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There were 10,782 households out of which 15.0% had children under the age of 18 living with them, 29.1% were married couples living together, 7.0% had a female householder with no husband present, and 61.2% were non-families. 37.3% of all households were made up of individuals and 9.5% had someone living alone who was 65 years of age or older. The average household size was 2.08 and the average family size was 2.76.
Morgantown's age distribution, which is heavily influenced by the presence of West Virginia University, is: 11.1% under the age of 18, 44.7% from 18 to 24, 20.4% from 25 to 44, 13.5% from 45 to 64, and 10.4% who were 65 years of age or older. The median age was 23 years. For every 100 females there were 104.7 males. For every 100 females age 18 and over, there were 105.0 males.
The median income for a household in the city was $20,649, and the median income for a family was $44,622. Males had a median income of $33,268 versus $24,944 for females. The per capita income for the city was $14,459. About 15.0% of families and 38.4% of the population were below the poverty line, including 23.3% of those under age 18 and 8.3% of those age 65 or over.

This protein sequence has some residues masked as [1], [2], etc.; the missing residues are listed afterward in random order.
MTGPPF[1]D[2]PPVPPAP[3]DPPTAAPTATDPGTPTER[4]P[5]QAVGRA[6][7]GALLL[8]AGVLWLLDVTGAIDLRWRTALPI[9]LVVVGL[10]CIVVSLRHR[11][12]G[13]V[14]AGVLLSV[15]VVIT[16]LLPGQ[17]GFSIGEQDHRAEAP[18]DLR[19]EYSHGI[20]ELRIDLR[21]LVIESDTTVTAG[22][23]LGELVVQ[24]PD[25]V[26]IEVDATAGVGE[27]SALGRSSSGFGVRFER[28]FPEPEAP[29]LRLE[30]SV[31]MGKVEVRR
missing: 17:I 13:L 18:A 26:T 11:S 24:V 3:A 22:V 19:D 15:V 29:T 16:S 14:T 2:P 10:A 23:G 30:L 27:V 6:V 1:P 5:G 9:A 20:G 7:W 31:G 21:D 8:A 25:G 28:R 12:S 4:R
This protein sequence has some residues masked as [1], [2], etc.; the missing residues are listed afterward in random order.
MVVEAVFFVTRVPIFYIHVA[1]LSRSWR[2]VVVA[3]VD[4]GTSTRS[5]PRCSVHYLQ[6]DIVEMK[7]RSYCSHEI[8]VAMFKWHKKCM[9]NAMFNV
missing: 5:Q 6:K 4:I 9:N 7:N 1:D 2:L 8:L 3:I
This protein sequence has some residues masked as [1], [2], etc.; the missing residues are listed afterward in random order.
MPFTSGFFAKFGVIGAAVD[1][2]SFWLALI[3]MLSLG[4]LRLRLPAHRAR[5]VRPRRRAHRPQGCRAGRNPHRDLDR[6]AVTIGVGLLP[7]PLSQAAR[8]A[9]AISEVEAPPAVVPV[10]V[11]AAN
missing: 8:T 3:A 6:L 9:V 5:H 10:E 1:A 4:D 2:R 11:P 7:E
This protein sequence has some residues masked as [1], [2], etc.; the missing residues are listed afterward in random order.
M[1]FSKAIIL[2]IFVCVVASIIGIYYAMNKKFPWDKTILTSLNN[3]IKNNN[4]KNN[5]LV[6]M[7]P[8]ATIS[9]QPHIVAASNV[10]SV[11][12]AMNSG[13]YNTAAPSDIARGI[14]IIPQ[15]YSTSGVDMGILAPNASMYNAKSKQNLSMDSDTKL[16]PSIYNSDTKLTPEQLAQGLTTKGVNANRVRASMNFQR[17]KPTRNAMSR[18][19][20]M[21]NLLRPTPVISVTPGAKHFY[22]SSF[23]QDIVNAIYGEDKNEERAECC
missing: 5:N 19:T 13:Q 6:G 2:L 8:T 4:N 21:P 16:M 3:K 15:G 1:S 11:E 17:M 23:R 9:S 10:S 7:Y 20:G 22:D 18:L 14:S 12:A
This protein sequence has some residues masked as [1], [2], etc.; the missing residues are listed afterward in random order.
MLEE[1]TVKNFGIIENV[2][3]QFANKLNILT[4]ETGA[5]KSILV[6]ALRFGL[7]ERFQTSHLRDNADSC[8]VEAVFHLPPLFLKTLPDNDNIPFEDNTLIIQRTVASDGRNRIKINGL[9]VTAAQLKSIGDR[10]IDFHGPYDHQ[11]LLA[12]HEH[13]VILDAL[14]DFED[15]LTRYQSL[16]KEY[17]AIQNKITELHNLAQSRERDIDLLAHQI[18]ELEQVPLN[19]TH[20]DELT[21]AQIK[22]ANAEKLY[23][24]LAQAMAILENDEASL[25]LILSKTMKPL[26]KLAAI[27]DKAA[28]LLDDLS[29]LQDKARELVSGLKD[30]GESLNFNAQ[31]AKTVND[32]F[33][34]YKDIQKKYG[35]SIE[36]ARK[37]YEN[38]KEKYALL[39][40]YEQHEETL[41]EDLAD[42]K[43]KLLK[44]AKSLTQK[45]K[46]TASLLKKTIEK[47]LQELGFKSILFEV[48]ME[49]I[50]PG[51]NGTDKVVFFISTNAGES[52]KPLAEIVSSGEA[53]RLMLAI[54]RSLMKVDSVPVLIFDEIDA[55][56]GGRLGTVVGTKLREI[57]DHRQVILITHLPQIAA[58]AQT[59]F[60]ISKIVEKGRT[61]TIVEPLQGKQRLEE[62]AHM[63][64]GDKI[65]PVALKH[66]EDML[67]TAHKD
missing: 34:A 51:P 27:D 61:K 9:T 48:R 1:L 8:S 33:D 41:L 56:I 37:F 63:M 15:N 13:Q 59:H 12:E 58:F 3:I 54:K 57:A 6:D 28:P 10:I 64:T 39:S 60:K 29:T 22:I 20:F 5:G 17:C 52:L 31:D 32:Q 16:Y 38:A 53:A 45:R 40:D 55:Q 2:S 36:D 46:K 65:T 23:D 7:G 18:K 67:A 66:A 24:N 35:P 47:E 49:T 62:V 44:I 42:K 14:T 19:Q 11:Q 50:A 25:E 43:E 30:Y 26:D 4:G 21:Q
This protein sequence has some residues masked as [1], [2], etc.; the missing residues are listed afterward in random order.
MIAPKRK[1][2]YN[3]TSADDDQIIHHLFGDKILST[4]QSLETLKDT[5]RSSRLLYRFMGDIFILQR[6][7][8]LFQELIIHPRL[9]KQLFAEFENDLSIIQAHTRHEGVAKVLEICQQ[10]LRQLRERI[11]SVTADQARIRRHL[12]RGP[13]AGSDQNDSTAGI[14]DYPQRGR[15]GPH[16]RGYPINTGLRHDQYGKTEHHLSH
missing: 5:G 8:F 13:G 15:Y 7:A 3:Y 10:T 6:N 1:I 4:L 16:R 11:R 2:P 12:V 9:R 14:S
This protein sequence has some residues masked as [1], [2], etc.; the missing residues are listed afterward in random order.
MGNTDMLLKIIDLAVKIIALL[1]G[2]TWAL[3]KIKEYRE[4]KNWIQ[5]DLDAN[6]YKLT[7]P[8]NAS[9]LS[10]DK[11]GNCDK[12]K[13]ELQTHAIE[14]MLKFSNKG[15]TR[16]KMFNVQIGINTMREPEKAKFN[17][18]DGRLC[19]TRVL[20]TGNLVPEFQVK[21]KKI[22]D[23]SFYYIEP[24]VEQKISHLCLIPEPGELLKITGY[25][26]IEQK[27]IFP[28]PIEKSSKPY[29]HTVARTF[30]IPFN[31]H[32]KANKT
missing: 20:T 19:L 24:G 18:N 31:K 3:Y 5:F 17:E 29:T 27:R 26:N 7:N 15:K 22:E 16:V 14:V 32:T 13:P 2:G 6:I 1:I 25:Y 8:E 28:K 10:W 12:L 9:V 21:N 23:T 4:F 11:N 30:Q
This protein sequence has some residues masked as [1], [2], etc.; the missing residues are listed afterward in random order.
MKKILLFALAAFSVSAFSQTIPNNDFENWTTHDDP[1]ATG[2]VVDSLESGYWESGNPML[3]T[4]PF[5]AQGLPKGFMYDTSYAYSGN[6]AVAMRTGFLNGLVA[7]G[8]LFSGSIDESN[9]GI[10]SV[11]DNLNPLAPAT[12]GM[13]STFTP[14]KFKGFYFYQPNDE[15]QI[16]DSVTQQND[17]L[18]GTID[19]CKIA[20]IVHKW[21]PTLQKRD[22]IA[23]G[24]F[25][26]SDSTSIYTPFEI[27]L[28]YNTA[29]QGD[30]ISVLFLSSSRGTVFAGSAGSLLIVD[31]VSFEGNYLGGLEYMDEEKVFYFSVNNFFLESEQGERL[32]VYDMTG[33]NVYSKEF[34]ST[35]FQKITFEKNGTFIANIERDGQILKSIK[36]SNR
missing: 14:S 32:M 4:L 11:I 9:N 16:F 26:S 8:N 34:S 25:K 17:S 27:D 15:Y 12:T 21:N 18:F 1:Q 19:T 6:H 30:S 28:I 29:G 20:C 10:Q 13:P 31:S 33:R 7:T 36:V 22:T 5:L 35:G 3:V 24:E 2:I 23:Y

Following Census 2000, Monongalia County (with county seat Morgantown) and neighboring Preston County were acknowledged as a metropolitan statistical area (MSA) by the United States government. Estimates from 2004 put the Metropolitan Statistical Area population at 113,500; as of July 2005, the estimate was 114,501. Of the 10 largest cities in West Virginia, only Morgantown and Martinsburg have shown positive population growth since the 2000 census, with Morgantown growing from 26,809 to a 2007 estimate of 29,361.
West Virginia University constitutes 913 acres (3.7 km²) of the city and vicinity, and with the fall 2005 enrollment added an additional population of 27,115 students from every state, the District of Columbia, and 91 nations.
As of April 2005, Monongalia County Schools employs 897 professional personnel and 490 service personnel, and carries an enrollment of 10,076 students, including 156 adult students at the Monongalia County Technical Education Center. Three of Monongalia County's 23 schools have earned Exemplary Achievement status, according to the West Virginia Office of Educational Performance Audits' (OEPA) report issued November 2004. In 2004, Suncrest Middle became a National Blue Ribbon School for the No Child Left Behind Act.